Can a woman do Karezza if the man isn't into it?

Submitted by Karezza Korner on
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(Rachel) There are some letters in the book Tantric Love Letters from women who were in the situation where their men just weren't interested in trying conscious sex.

The author's advice was that tantra is really an individual experience (when you are looking at just the idea of going within yourself and being conscious) and a woman can feel her breasts, relax her pelvic floor, remain calm and keep her movements from matching the man's fast/heated movements. She feels confident a woman is powerful enough to slow a man down just by her *own* presence. (we are the vessel and we have that power)

Over time, the man will become so magnetized by this way of being he will fall into the same patterns. It will be impossible for him to act conventionally when in her presence.

There are *many* times when I am able to slow us *both* down by taking my breathing down a notch and remaining still and present; in fact, my lover depends on me to do that~~if I go, he goes, lol.




I'm curious

I'm curious if its possible for a man to do Karezza if the women around him and/or remotely available to him aren't into it. I've found a remarkable lack of women who have a strong enough interest in a healing approach to intimacy to do anything about it. Many seem to get the idea that it might be a good idea for someone else. My solution to this is to work on uncovering the barriers to Love within myself. Whether the women around here ever get the value of that or not remains to be seen. From my perspective, there is alot of fear (and alot of sexual politics) around here.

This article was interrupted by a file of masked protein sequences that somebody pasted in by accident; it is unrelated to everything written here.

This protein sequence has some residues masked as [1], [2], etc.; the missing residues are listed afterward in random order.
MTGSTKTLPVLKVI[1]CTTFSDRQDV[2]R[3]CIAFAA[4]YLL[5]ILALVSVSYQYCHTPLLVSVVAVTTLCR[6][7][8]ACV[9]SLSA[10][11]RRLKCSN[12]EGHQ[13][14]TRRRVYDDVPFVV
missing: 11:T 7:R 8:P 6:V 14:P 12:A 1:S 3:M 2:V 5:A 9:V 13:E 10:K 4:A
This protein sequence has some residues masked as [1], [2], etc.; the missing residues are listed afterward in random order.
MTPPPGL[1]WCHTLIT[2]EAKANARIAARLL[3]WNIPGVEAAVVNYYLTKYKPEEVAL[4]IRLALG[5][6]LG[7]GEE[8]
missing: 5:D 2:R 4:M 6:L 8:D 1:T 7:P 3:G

Any suggestions? Ideas?

I'll warn you. I've been at this for a long time and have tried pretty much all the conventional approaches to meeting people.



I cant say much about whether a woman can practice karezza with a guy thats not into it, considering I'm a guy. But I can address your question of the other way around.

You can definitely practice your part of the equation with or without your partners participation. One thing you do need is a little bit of respect and consideration from your partner. Make it clear that you prefer not to orgasm and if you get too close, that she would stop or slow down, just for a moment, until you get yourself back away from the edge. Let her know if what she wants is a good orgasm you're happy to oblige. If giving her one through intercourse is too difficult that go for it orally. Be creative with your approach. I'm not saying it will be easy in the beginning but if you're commited you can do it.

In the beginning my wife chose to continue orgasming. All I asked was that she would momentarily stop if I said, "stop". She respected this request and we did fine. It didnt take long before she was very happy I chose to obstain from orgasming and then on her own timetable decided to join me in this approach.


Thanks for writing Daryl,

I'm actually even further back than that. I don't have a partner at all! Finding women who can even entertain the possibility that mutual support and healing could be a valuable approach to relating seems to be a real conversation destroyer around here. The closest I can get to this is women who share my interest in Reiki and healing touch but the level of personal intimacy there is quite limited.

I was hoping that there might be ways of generating the kind of energy I'm seeking with a partner on my own as I wait for a woman to see the value of what I'm offering.




If you are looking for a means of doing Karezza on your own maybe one of those Fleshlights would help. I have heard they are amazingly realistic and feel just like the real thing. So it may be you could use one instead of a vagina, in a Karezza manner, and perhaps obtain the results you are looking for. I have thought of trying one for times when my wife and I are apart as masturbation isn't for me. It looks like one of these would allow the penis to be inserted and have very little stimulation but still have the all the sensation.

Partners in healing

Hi Marnia,

That's a good idea and yet I haven't yet met anyone who fits that description. There isn't really much of a social network of people who are healing from Crohn's disease other than people who are committed to the medical model. At least, I haven't found it yet. Digestive illnesses are challenging that way. There is a huge amount of shame around problems related to bowel function. It's really difficult to overcome. There is a similar challenge with sexual health. I have yet to meet a group of local people who share my interest in health at this level.

It's a good idea though, and I'll certainly keep it in mind.

Thanks for thinking of me!